Halifax: Modest rise for house prices of 0.6%

Prices in July were marginally (0.8%) lower than at the end of 2009 but are 8.3% above their April 2009 trough. The average house price is now £167,425; 16% below its August 2007 peak.

Housing market activity remains broadly stable. Bank of England industry-wide figures show that the number of mortgages approved to finance house purchase in the three months to June – a leading indicator of completed house sales – were modestly (2%) higher than in the previous quarter, on a seasonally adjusted basis. Activity remains significantly lower than a few years ago with approvals 56% lower in 2010 Quarter 2 compared with 2007 Quarter 2.

Commenting, Martin Ellis, housing economist, said:

"House prices increased by 0.6% in July, reversing the fall in June. Overall, there has been little change in prices during 2010 so far. The mixed pattern of monthly rises and falls over the first seven months of the year is consistent with a slowing market. It is also in line with our view that house prices will be broadly unchanged over 2010 as a whole.

The increase in the number of properties for sale over the past few months, boosted by the recent abolition of HIPs, has relieved much of the pressure that was driving up prices in 2009. Low interest rates and a recovering economy, however, are underpinning demand and continue to support the market."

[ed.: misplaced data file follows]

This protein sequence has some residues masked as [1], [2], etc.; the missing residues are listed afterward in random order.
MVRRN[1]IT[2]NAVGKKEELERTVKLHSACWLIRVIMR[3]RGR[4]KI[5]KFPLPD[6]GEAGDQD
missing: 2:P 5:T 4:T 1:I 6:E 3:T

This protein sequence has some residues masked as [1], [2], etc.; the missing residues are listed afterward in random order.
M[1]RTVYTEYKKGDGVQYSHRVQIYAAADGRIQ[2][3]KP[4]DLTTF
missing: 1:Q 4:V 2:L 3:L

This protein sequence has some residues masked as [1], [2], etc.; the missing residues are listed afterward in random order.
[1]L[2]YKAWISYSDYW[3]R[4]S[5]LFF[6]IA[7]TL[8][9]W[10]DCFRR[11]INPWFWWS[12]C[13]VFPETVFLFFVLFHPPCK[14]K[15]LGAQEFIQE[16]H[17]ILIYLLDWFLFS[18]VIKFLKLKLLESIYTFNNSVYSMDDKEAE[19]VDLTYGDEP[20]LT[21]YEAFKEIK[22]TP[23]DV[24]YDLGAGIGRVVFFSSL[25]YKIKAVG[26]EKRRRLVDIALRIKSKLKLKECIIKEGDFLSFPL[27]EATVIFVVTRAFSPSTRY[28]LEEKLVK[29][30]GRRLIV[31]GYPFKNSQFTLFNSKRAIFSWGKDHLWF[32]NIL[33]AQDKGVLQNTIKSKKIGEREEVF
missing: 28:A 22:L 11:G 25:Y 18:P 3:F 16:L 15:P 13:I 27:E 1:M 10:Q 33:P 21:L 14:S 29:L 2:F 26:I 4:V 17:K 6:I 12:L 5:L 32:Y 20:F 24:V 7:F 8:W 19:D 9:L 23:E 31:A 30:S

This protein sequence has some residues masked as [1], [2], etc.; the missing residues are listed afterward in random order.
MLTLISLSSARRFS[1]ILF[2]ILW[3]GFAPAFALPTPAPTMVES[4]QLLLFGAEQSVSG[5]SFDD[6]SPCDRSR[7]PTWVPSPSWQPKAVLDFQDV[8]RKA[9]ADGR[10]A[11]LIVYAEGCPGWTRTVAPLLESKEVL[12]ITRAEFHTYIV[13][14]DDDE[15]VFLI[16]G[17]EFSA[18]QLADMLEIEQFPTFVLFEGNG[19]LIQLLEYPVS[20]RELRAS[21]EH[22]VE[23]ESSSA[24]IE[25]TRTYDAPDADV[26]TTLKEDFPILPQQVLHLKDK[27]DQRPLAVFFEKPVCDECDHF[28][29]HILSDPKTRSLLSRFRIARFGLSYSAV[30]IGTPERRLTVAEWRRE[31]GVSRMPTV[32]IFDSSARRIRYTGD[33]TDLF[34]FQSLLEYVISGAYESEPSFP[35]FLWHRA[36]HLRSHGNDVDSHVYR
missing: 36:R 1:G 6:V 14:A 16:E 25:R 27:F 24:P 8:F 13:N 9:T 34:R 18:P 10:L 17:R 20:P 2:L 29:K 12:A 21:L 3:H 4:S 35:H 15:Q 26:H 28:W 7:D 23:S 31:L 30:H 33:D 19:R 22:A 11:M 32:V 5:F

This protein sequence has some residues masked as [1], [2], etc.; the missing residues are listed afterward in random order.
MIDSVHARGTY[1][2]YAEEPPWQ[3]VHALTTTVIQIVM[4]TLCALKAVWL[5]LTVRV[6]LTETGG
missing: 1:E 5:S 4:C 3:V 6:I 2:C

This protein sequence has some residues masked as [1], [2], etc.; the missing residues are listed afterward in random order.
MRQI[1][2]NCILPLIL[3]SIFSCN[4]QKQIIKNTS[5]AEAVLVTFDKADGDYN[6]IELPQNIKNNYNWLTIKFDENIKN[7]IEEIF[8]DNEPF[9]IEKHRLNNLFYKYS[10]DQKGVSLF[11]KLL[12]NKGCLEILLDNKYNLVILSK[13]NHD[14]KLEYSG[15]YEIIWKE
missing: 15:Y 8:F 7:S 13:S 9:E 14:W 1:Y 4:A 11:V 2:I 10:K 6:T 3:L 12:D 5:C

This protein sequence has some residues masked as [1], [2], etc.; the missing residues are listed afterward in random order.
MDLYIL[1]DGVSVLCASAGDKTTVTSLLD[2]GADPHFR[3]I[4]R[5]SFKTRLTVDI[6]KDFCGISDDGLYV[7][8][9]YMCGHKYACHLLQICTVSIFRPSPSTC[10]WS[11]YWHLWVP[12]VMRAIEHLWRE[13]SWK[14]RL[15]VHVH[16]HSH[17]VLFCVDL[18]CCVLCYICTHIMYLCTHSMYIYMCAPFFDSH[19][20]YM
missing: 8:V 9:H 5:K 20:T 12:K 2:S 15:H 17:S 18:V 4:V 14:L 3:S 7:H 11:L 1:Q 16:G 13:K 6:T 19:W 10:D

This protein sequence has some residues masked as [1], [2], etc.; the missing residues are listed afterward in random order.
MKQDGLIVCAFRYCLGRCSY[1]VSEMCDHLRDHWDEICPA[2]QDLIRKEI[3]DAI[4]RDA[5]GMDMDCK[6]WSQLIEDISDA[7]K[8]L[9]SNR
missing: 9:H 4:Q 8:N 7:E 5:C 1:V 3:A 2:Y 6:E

Stuart Law, Chief Executive of Assetz, on the Halifax House Price Index (July):

“The latest Halifax data shows the UK housing market is back on track following a dip in June as buyers and sellers took stock post-Budget.

“Similarly, the latest Assetz House Price Watch, an amalgamation of the five major UK indices – CLG, Nationwide, Halifax, Acadametrics and Rightmove – reveals strong annual house price growth of 7.2%, with house prices now just 6.8% below their October 2007 peak, rubbishing suggestions that the market is guaranteed to falter in the second half of this year.

“The government’s austerity measures could help dampen house price growth next year, but continued low interest rates and a lack of supply in the property market, particularly the reduction in new build, are likely to continue to drive up prices modestly this side of Christmas and beyond. I still expect to see a modest 5% overall growth for 2010 as the positives continue to outweigh the negatives.”

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